Putting people at the heart of efforts to tackle climate change

by Lorraine Whitmarsh

There have been stark warnings from the Intergovernmental Panel on Climate Change and the UK Committee on Climate Change that rapid, society-wide decarbonisation is needed, and that we need to work harder if we are to avoid devastating climate change.

We may have as little as a decade in which to significantly cut emissions, and doing this will require fresh thinking. So far, emission cuts have mostly been achieved by changing electricity supply. But if we’re going to tackle demand – and particularly in high-impact but challenging areas like food, transport, heating, and material consumption – we can’t do this by technological change alone. We can only do this by transforming the way we live our lives, challenging norms, and reconfiguring organisations and cities. Continue reading

Win or lose, watching a World Cup together can be a uniquely positive experience

by Fergus Neville

When the 2018 World Cup kicks off in Russia it promises to captivate not only the globe’s football fans, but social psychologists too (although these two categories are not mutually exclusive: our laboratory with a large projector screen will be suspiciously booked during match times).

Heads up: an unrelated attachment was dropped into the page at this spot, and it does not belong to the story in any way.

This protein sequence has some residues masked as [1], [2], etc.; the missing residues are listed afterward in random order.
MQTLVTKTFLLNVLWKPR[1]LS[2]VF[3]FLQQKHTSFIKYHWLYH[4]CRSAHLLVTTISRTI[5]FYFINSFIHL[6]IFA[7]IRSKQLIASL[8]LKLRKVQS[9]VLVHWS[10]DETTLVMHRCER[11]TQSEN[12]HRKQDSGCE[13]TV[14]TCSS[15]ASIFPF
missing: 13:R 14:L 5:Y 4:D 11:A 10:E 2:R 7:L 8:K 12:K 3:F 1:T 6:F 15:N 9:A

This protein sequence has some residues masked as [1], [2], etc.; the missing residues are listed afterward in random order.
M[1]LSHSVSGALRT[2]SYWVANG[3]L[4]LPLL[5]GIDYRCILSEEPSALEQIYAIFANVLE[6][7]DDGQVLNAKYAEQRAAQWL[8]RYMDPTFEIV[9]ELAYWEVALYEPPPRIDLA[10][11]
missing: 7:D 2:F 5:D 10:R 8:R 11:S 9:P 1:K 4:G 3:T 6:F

One of the issues most commonly associated with international football crowds is that of ‘hooliganism’. This could be particularly true for the forthcoming tournament given the conflict between Russian and English fans during Euro 2016 in France, exposés of Russian ‘hooligans’ preparing for the World Cup and the deteriorating political relationship between the UK and Russia which has included the expulsion of the British diplomat responsible for football fans. Moreover, Russian police reportedly witnessed the unruly behaviour of a section of English fans in March’s friendly match in Amsterdam.

This last observation is important because perception of the ‘other’ in intergroup contexts shapes the ways that groups treat each other and can create self-fulfilling prophecies. Continue reading

Does the carrier bag charge make us more green?

Why does charging for carrier bags encourage environmentally-friendly behaviour, but other initiatives do not? This is the question being posed here by Lorraine Whitmarsh, Professor of Environmental Psychology in the School of Psychology, Cardiff University and the Tyndall Centre for Climate Change Research.

You can also read this article in this month’s Society Now magazine, which is out later this week.

Lorraine Whitmarsh

Latest figures show that in less than a year, the English carrier bag charge has led to reductions in single-use carrier bags of around 80 per cent. This is similar to reductions achieved in other countries, including Wales (90 per cent), Scotland (80 per cent) and Northern Ireland (72 per cent), where similar charges have been implemented. Continue reading